Garden Diary - May 2012

Garden Writers Region II Meeting


Friday, 25 May 2012
Garden Writers Region II: Gibraltar Garden in Wilmington, Delaware


I know I've been here before but I cannot remember just when that was. At that time this Marion Coffin designed garden, the entire city block of it, was open to the public. I was delighted to be here for two reasons. Firstly, it was a wonderful garden. Second, it was here that Lespedeza 'Gibraltar' was discovered, and that's one of my favorite autumn plants. But sadly it is not the same today.

Dating to the early days of the last century, Gibraltar was purchased in 1909 by philanthropist and preservationist Hugh Rodney Sharp and his wife, Isabella Mathieu duPont Sharp. In 1917 they hired Marian Cruger Coffin, one of the country's first and most accomplished female landscape architects, to design the formal gardens. Her plan - three terraces leading down from the mansion, with marble paths and a sweeping marble stairway to guide visitor to long vistas lined with trees, punctuated by statuary and fountains. Italianate rennaisance meets English country.

While we were at Goodstay Gardens just across the street I kept assuring other early morning photo shoot participants that the best was yet to come. Someone came back and said that there was just a small garden, with roses. "No, no," I insted, "it's the whole block." I was wrong, Linda was correct. Gibraltar has fallen on hard times. After H. R. Sharp, Jr. died and through the 1990s the gardens were obscured with invasive vines. Years of neglected vegetation buried architectural features such as the pool, pathways, and statuary. This garden, beautifully designed by one of the first women landscape architects, may shrink to a fragment while the house becomes commercial offices. So sad.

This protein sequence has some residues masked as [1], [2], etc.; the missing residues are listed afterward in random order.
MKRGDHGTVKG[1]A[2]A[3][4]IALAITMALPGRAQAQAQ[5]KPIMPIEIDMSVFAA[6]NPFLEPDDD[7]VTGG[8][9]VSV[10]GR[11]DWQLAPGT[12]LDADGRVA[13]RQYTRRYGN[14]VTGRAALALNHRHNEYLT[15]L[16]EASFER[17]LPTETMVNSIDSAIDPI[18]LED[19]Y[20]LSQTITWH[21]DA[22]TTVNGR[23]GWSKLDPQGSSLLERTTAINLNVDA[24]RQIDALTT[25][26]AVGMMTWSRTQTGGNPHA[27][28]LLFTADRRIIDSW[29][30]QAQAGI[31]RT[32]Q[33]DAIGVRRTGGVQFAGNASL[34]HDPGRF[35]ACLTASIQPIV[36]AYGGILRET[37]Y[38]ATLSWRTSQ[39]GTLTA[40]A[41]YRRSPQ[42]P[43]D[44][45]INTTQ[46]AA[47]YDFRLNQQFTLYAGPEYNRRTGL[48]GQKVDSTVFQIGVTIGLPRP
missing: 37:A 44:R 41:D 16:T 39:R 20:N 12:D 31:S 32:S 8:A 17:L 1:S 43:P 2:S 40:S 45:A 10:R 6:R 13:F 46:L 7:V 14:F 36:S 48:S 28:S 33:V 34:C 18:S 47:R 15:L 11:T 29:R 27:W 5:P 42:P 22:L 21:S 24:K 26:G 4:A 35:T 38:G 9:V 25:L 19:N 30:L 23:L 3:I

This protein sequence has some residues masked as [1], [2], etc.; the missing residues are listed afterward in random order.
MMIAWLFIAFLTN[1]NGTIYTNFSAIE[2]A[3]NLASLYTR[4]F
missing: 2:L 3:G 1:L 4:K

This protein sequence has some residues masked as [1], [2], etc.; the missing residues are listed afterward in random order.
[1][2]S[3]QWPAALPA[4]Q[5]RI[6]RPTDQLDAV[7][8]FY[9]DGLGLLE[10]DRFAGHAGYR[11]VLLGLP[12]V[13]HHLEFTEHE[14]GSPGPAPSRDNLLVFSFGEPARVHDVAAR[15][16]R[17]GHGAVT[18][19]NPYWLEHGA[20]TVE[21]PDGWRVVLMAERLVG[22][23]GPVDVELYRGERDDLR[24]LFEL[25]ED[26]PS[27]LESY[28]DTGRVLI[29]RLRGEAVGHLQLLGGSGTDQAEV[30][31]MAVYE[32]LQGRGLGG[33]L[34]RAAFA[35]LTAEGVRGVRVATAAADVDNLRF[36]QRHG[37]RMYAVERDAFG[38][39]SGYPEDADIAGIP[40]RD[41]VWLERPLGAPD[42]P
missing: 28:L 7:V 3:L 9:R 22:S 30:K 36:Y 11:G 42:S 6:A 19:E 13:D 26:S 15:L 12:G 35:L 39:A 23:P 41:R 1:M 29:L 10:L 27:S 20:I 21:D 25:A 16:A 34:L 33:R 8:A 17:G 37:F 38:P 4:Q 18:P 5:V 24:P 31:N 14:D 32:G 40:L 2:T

Come, and see what's left, and mourn the departure of yet another formerly great American garden.

The greenhouse, desolate, with broken and missing glass. Just a framework of what once was.

. . . .

A pair of merry, laughing putti, holding a cornucopia of fruit. Another pair, up on a plinth entangled with roses.

. . . .

A grand staircase, sweeping to the next level. And on the right, curtaining the low wall, a swath of Saxifraga sarmentosa

. . . .

Up to the next level. An ornamental pool for water lilies that replaced the family's swimming pool. One cerise flower, floating on the mirror-still surface.

Mercury, messenger to the gods. He's been freed from English ivy,
two huge mounds of which are dumped on the grass before him.
A dedicated group of volunteers is attempting to keep up with the
weeds and English ivy as decisions are made for Gibraltar's future.

A single rose, dewdrops clinging to the pristine petals. A corona
of golden stamens like a misplaced crown. May this gem of a garden
be restored and again find its place in the crown of Wilmington gardens.

Gibraltar has been deeded to the Gibraltar Preservation Group since early 2010. Another nonprofit, The Marian Coffin Garden at Gibraltar, Inc maintains a Facebook page to encourage preservation of the gardens.


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